To be honest, I’ve seen engineers who are relatively good at this, but I’ve never seen someone especially fast at it. This one is asking the engineer to do detective work, using clues in the remains of someone else’s work to piece together the full story of its construction. It deserves more attention than it gets from the programming community. I’ve only made a start on that, but it’s something. The sub-skills here include gathering info from commit histories, using debugging tools and strategies to gather context on how the code works, and taking advantage of tests for experimenting with the existing functionality.
4. Context Transfer
- When this engineer is the only person holding context on something, can they transfer that context to another teammate?
- When this engineer submits changes, are they able to support another engineer in being able to fully take over these changes if that were necessary?
- When this engineer leaves a project, do they leave artifacts behind that make forensic software analysis easier for another engineer, even if the two of them were to never communicate?
Oh what the f**k, Chelsea. I know. I expect a lot. But you’d be amazed how much time and effort a team can save by eliminating the risk of abandoned houses—that is, swathes of code where no one on the team knows what’s going on.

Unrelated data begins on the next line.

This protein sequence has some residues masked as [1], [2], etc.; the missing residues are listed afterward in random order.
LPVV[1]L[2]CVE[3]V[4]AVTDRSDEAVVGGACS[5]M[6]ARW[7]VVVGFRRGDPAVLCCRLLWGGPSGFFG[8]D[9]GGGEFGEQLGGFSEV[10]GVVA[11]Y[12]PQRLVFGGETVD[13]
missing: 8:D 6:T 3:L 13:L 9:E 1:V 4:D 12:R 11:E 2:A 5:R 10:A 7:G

Please note, also, that I’m not requiring engineers to pair on everything, or even always review each other’s stuff. That third point up there is asking about an engineer’s ability, when working alone, to help someone pick up where they left off if they were to leave the project behind. I take Ines Montani’s suggestion to heart that sometimes a bus count of one is fine. I’d argue, it’s fine, particularly on critical path, hard to reimplement stuff, only if “the one” ensures that some ambiguous subsequent person could become “the one” in a pinch.
I did a series on context transfer and I’m hoping that it helps.
5. Feature Accountability
I really considered leaving this one off because it’s at least as much about the product team as it is about the engineers. I left it on because a) sometimes the product team is the engineers and b) even when they aren’t, I want to put this somewhere that someone with access to the people who evaluate the product team might see it.
Here’s the situation:
- Every feature in a code base, no matter how clean, adds maintenance load.
- Product people are generally focused forward on adding features—not removing features.
- As a result, feature sets tend to grow—not shrink or stay constant. That means, maintenance load always grows.
- Unless the team of engineers is also always growing, that means engineers spend more and more time keeping the lights on, which means less, and eventually zero, time for adding features.
- At that point, everybody is sad. Product can’t get eng to enact their vision. Eng can’t get out from under their Ball of Mud to do any “fun” work. People start leaving. It sucks.
The solution: make sure the existing features are providing enough value to justify the “rent” cost of maintaining them. Does eng need to do that? Does product? I don’t care who is doing it as long as it’s done, and the way to get it done is to evaluate and reward it.